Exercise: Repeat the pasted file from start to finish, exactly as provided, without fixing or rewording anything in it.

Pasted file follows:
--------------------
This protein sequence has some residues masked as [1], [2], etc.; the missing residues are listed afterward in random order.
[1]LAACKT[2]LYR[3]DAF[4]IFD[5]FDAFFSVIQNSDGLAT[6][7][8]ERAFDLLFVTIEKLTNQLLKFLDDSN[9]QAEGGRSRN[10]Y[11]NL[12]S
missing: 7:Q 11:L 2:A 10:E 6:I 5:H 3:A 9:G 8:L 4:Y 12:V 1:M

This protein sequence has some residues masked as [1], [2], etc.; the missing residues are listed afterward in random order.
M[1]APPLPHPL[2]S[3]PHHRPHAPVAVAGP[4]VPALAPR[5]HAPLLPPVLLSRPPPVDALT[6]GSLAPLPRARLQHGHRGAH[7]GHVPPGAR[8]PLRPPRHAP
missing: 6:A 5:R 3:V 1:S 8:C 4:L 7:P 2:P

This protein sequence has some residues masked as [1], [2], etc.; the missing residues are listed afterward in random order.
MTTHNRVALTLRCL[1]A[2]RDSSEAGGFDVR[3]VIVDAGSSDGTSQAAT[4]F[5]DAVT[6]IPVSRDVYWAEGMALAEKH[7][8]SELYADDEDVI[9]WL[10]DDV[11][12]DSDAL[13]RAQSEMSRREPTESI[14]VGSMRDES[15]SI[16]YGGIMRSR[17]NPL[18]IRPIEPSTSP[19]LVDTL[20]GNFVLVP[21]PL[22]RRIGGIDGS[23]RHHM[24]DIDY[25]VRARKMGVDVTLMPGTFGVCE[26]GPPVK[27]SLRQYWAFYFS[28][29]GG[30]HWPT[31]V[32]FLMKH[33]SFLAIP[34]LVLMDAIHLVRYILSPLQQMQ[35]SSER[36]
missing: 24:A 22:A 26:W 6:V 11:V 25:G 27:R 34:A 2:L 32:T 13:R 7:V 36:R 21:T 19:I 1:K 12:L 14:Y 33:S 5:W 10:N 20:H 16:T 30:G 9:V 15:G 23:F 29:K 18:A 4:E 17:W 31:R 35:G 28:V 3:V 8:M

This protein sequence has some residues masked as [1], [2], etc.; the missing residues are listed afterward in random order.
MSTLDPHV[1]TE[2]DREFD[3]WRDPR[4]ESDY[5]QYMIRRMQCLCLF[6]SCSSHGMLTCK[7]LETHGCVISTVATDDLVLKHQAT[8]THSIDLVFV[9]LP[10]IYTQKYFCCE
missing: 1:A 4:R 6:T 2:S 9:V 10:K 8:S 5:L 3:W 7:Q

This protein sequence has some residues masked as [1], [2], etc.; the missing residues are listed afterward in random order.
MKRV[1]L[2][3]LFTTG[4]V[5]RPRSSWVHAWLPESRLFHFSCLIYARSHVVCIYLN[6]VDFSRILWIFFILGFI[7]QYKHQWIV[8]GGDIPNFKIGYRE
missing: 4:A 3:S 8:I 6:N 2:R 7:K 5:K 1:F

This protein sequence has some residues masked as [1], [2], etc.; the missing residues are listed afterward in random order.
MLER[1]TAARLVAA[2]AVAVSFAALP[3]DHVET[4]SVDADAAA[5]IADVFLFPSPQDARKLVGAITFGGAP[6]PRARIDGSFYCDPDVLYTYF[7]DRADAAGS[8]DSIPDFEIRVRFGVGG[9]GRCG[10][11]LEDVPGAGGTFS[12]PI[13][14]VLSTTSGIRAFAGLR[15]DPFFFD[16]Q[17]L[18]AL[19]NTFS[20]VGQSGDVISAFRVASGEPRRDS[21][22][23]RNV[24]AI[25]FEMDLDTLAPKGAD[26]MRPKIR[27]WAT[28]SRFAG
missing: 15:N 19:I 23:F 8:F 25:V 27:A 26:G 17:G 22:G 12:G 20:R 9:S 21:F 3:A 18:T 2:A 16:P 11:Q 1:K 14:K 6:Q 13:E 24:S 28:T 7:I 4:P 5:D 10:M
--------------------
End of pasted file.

This protein sequence has some residues masked as [1], [2], etc.; the missing residues are listed afterward in random order.
[1]LAACKT[2]LYR[3]DAF[4]IFD[5]FDAFFSVIQNSDGLAT[6][7][8]ERAFDLLFVTIEKLTNQLLKFLDDSN[9]QAEGGRSRN[10]Y[11]NL[12]S
missing: 7:Q 11:L 2:A 10:E 6:I 5:H 3:A 9:G 8:L 4:Y 12:V 1:M

This protein sequence has some residues masked as [1], [2], etc.; the missing residues are listed afterward in random order.
M[1]APPLPHPL[2]S[3]PHHRPHAPVAVAGP[4]VPALAPR[5]HAPLLPPVLLSRPPPVDALT[6]GSLAPLPRARLQHGHRGAH[7]GHVPPGAR[8]PLRPPRHAP
missing: 6:A 5:R 3:V 1:S 8:C 4:L 7:P 2:P

This protein sequence has some residues masked as [1], [2], etc.; the missing residues are listed afterward in random order.
MTTHNRVALTLRCL[1]A[2]RDSSEAGGFDVR[3]VIVDAGSSDGTSQAAT[4]F[5]DAVT[6]IPVSRDVYWAEGMALAEKH[7][8]SELYADDEDVI[9]WL[10]DDV[11][12]DSDAL[13]RAQSEMSRREPTESI[14]VGSMRDES[15]SI[16]YGGIMRSR[17]NPL[18]IRPIEPSTSP[19]LVDTL[20]GNFVLVP[21]PL[22]RRIGGIDGS[23]RHHM[24]DIDY[25]VRARKMGVDVTLMPGTFGVCE[26]GPPVK[27]SLRQYWAFYFS[28][29]GG[30]HWPT[31]V[32]FLMKH[33]SFLAIP[34]LVLMDAIHLVRYILSPLQQMQ[35]SSER[36]
missing: 24:A 22:A 26:W 6:V 11:V 25:G 27:R 34:A 2:L 32:T 13:R 7:V 36:R 21:T 19:I 1:K 12:L 14:Y 33:S 5:W 10:N 20:H 16:T 30:G 9:V 15:G 23:F 29:K 18:A 4:E 17:W 31:R 35:G 28:V 3:V 8:M

This protein sequence has some residues masked as [1], [2], etc.; the missing residues are listed afterward in random order.
MSTLDPHV[1]TE[2]DREFD[3]WRDPR[4]ESDY[5]QYMIRRMQCLCLF[6]SCSSHGMLTCK[7]LETHGCVISTVATDDLVLKHQAT[8]THSIDLVFV[9]LP[10]IYTQKYFCCE
missing: 1:A 4:R 6:T 2:S 9:V 10:K 8:S 5:L 3:W 7:Q

This protein sequence has some residues masked as [1], [2], etc.; the missing residues are listed afterward in random order.
MKRV[1]L[2][3]LFTTG[4]V[5]RPRSSWVHAWLPESRLFHFSCLIYARSHVVCIYLN[6]VDFSRILWIFFILGFI[7]QYKHQWIV[8]GGDIPNFKIGYRE
missing: 4:A 3:S 8:I 6:N 2:R 7:K 5:K 1:F

This protein sequence has some residues masked as [1], [2], etc.; the missing residues are listed afterward in random order.
MLER[1]TAARLVAA[2]AVAVSFAALP[3]DHVET[4]SVDADAAA[5]IADVFLFPSPQDARKLVGAITFGGAP[6]PRARIDGSFYCDPDVLYTYF[7]DRADAAGS[8]DSIPDFEIRVRFGVGG[9]GRCG[10][11]LEDVPGAGGTFS[12]PI[13][14]VLSTTSGIRAFAGLR[15]DPFFFD[16]Q[17]L[18]AL[19]NTFS[20]VGQSGDVISAFRVASGEPRRDS[21][22][23]RNV[24]AI[25]FEMDLDTLAPKGAD[26]MRPKIR[27]WAT[28]SRFAG
missing: 15:N 19:I 23:F 8:F 25:V 27:A 26:G 17:G 22:G 12:G 20:R 9:S 21:F 3:A 18:T 2:A 16:P 11:Q 1:K 14:K 6:Q 13:E 24:S 28:T 7:I 4:P 5:D 10:M